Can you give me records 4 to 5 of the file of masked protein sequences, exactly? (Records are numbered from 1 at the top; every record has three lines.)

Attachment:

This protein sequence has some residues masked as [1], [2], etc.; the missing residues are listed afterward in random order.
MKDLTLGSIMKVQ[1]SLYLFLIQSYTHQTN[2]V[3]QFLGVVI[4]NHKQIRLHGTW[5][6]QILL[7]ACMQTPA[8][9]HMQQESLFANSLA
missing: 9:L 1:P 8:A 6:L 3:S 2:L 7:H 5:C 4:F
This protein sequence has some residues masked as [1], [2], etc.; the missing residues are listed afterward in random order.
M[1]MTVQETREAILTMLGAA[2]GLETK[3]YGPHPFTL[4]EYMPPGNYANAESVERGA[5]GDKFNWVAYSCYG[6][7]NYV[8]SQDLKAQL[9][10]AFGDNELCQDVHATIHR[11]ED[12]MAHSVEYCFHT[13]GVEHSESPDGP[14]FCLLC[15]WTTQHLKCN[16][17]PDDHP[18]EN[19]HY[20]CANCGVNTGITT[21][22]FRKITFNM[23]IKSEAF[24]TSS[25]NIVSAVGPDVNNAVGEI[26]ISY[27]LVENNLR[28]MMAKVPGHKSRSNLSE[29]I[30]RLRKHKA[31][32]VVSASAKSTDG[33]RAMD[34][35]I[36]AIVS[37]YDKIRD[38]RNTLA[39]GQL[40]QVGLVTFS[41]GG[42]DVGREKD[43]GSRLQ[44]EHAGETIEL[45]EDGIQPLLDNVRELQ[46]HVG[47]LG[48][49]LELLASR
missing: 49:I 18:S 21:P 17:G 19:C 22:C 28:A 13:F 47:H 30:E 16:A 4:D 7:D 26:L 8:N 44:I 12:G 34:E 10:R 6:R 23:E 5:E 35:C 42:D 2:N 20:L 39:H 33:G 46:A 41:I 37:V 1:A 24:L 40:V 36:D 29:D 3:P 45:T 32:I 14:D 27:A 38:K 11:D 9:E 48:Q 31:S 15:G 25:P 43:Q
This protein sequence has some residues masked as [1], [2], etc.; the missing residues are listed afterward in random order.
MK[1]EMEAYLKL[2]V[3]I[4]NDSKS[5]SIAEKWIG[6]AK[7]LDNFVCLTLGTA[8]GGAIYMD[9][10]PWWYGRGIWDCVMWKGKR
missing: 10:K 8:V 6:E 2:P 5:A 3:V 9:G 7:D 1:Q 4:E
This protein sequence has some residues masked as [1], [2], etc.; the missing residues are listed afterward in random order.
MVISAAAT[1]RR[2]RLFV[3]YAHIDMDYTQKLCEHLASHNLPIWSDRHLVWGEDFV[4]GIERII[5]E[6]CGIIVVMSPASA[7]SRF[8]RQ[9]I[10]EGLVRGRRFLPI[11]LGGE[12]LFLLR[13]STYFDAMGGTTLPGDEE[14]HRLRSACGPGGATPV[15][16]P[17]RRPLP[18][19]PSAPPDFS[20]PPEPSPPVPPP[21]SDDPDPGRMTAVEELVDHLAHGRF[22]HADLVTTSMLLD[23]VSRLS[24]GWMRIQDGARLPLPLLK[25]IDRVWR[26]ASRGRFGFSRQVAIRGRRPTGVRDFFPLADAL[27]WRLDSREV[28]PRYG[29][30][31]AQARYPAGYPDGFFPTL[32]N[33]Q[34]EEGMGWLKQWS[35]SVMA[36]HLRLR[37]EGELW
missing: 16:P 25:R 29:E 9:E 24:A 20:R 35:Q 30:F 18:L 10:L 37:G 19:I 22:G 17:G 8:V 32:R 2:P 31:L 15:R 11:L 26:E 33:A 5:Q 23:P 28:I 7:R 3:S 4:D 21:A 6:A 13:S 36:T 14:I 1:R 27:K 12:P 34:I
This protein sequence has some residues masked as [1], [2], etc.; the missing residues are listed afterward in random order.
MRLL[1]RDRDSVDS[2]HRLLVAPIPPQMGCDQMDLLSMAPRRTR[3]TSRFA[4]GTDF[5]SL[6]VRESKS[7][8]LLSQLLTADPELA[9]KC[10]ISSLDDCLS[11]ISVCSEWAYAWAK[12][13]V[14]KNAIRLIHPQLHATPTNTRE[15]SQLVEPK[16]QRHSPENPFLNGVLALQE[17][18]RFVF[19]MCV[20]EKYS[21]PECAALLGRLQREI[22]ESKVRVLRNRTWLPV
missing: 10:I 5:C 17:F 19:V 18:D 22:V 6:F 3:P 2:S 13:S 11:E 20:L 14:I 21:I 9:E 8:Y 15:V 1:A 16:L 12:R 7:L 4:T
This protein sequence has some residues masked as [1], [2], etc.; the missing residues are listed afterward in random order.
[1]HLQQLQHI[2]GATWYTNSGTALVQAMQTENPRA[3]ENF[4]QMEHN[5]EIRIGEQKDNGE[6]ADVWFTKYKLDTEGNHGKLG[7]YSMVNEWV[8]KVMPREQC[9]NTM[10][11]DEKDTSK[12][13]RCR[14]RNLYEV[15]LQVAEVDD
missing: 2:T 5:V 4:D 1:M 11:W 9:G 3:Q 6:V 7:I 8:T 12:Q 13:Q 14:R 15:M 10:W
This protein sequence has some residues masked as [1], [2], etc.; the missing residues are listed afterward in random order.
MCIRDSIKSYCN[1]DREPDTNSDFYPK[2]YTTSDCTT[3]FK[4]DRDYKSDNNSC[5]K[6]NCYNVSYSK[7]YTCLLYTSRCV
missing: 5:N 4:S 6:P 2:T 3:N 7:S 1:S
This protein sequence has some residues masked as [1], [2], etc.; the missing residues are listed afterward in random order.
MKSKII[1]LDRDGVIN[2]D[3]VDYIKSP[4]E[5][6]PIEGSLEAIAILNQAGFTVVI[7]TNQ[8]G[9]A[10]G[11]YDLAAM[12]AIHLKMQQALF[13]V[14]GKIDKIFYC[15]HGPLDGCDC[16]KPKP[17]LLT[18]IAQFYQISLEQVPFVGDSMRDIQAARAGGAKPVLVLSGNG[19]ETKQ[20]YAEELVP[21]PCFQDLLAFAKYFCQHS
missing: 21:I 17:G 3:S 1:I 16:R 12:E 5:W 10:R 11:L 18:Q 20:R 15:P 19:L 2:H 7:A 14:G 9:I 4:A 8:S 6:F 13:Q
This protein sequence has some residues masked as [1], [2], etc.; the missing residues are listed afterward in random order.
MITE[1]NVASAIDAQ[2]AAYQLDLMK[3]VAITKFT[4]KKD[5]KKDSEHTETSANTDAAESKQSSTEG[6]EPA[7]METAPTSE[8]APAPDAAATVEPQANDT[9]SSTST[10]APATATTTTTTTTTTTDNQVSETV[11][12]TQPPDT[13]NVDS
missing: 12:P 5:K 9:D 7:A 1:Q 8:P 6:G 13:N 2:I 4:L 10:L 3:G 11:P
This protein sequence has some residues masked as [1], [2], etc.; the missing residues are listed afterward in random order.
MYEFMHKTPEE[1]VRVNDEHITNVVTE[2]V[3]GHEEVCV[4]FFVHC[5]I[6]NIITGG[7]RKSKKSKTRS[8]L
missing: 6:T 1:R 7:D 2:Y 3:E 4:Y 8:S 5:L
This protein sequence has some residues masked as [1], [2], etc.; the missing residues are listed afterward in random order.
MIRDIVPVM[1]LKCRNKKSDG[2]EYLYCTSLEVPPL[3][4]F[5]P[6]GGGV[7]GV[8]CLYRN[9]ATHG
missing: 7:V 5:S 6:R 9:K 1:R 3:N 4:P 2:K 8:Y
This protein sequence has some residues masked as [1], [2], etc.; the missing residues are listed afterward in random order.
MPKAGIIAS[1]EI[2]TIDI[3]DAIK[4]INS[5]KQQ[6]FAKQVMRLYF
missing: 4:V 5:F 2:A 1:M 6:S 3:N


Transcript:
This protein sequence has some residues masked as [1], [2], etc.; the missing residues are listed afterward in random order.
MVISAAAT[1]RR[2]RLFV[3]YAHIDMDYTQKLCEHLASHNLPIWSDRHLVWGEDFV[4]GIERII[5]E[6]CGIIVVMSPASA[7]SRF[8]RQ[9]I[10]EGLVRGRRFLPI[11]LGGE[12]LFLLR[13]STYFDAMGGTTLPGDEE[14]HRLRSACGPGGATPV[15][16]P[17]RRPLP[18][19]PSAPPDFS[20]PPEPSPPVPPP[21]SDDPDPGRMTAVEELVDHLAHGRF[22]HADLVTTSMLLD[23]VSRLS[24]GWMRIQDGARLPLPLLK[25]IDRVWR[26]ASRGRFGFSRQVAIRGRRPTGVRDFFPLADAL[27]WRLDSREV[28]PRYG[29][30][31]AQARYPAGYPDGFFPTL[32]N[33]Q[34]EEGMGWLKQWS[35]SVMA[36]HLRLR[37]EGELW
missing: 16:P 25:R 29:E 9:E 24:A 20:R 35:Q 30:F 18:L 10:L 37:G 19:I 22:G 17:G 8:V 32:R 2:P 31:L 15:R 11:L 26:E 33:A 5:Q 23:P 28:I 7:R 3:S 4:D 21:A 6:A 13:S 36:T 14:I 1:R 27:K 12:P 34:I
This protein sequence has some residues masked as [1], [2], etc.; the missing residues are listed afterward in random order.
MRLL[1]RDRDSVDS[2]HRLLVAPIPPQMGCDQMDLLSMAPRRTR[3]TSRFA[4]GTDF[5]SL[6]VRESKS[7][8]LLSQLLTADPELA[9]KC[10]ISSLDDCLS[11]ISVCSEWAYAWAK[12][13]V[14]KNAIRLIHPQLHATPTNTRE[15]SQLVEPK[16]QRHSPENPFLNGVLALQE[17][18]RFVF[19]MCV[20]EKYS[21]PECAALLGRLQREI[22]ESKVRVLRNRTWLPV
missing: 10:I 5:C 17:F 19:V 18:D 22:V 6:F 3:P 2:S 13:S 11:E 20:L 14:I 21:I 9:E 8:Y 15:V 1:A 16:L 12:R 7:L 4:T